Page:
Ulster firms on the wing of £70m jet bonanza
Northern Ireland’s aerospace industry has landed a £70m windfall.
Canadian-owned Bombardier has awarded three local firms contracts, and two US companies are setting up facilities in Belfast to accommodate the multi-million pound order.
The lucrative contracts relate to the composite wings for the CSeries aircraft and components for the Learjet 85 aircraft.
It also emerged at the Paris Air Show yesterday that Bombardier has secured an order for an additional 10 CS100 aircraft with a major network carrier in a deal worth $616m (£380m).
The secret buyer also has an option for six extra planes which, if commissioned, would take the deal to $1.01bn (£624m).
That's good news for Northern Ireland as the wings of the aircraft are made at the company's Belfast plant.
More than 60 local companies have now been involved in the development and test phase of the wing programmes or in the building of the company's new state-of-the-art wing manufacturing and assembly facility currently under construction in Belfast.
“Our ongoing investment in these aircraft wing programmes and in the construction of our new wing production facility is not only developing our key capabilities and skills for the future, but is also providing valuable spin-offs and benefits to the wider Northern Ireland economy,” said Michael Ryan, vice-president and general manager of Bombardier Aerospace, Belfast.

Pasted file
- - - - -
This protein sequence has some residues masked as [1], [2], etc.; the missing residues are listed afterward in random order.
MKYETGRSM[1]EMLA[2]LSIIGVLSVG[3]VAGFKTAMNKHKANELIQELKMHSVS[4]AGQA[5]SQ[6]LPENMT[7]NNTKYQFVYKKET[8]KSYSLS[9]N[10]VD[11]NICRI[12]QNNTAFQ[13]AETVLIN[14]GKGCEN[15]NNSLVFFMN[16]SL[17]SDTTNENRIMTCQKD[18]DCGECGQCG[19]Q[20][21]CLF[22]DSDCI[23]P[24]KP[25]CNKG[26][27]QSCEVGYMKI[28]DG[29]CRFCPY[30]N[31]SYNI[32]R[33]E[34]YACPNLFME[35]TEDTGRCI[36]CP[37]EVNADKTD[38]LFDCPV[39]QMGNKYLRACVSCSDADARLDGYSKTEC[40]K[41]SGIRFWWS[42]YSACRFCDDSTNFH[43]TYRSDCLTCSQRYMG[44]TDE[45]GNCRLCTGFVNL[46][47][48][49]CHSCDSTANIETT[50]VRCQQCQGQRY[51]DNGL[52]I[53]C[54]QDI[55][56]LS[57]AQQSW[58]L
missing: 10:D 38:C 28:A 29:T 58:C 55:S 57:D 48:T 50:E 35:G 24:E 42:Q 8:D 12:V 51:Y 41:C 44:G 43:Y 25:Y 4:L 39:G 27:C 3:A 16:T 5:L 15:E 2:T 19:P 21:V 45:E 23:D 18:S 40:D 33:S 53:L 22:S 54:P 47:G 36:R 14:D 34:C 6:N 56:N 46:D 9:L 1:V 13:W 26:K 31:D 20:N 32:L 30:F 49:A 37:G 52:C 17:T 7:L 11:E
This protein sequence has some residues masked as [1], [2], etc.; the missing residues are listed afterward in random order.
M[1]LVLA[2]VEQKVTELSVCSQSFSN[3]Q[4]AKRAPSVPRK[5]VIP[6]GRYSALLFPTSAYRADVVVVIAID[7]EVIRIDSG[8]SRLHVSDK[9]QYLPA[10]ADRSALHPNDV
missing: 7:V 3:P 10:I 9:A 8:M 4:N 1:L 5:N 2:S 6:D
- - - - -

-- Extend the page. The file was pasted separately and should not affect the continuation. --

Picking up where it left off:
“These latest contracts are in addition to work we have already awarded to more than 60 local companies over the past three years.”
The contracts have been awarded to Denroy Plastics based in Bangor, Co Down, Williams Industrial Services of Mallusk, Newtownabbey, and Kemfast PASS of Belfast.
Kemfast has revealed that on the back of the contract it is building a storage facility near Bombardier's new wing manufacturing and assembly factory and is recruiting staff for its operations.
Meanwhile, US company New Breed Logistics has established a base in Belfast as a result of being selected for work on the CSeries aircraft wing programme.
Nova-Tech Engineering is also setting up in Belfast as a result of being awarded the two contracts.
Nova-Tech has been recruiting for Belfast and will be employing local firms to make some of the equipment required to support the wing production lines.
Contract winner aims to double workforce
By Clare Weir
A Co Antrim company — one of five to have won a contract to supply aerospace giant Bombardier — is aiming to double in size in the next five years, which would create hundreds of jobs for the local economy.
Mallusk-based Williams Industrial Services, which employs 200 people, will supply two giant ovens that will help prepare the composite materials for the wings of Learjet 85 and CSeries aircraft wings.
The machines were specially designed for Bombardier and Williams is one of just a handful of firms capable of building and supplying such equipment.
The Mallusk company’s John Toner is hosting a trade stand at the Paris Air Show this week and told the Belfast Telegraph that he is expecting orders to flood in.
“We've worked in water and renewable energy in the past but aerospace is a whole new market for us and we are one of only two or three manufacturers in the world with these capabilities,” he said.
So far over 60 Northern Ireland firms have been involved in the development and test phases of the next CSeries aircraft, a prototype of which is on display at the airshow.
More than 100 orders for the plane, the wings of which are being built in Belfast, have been placed and it is expected 800 staff will be employed through the project by 2016.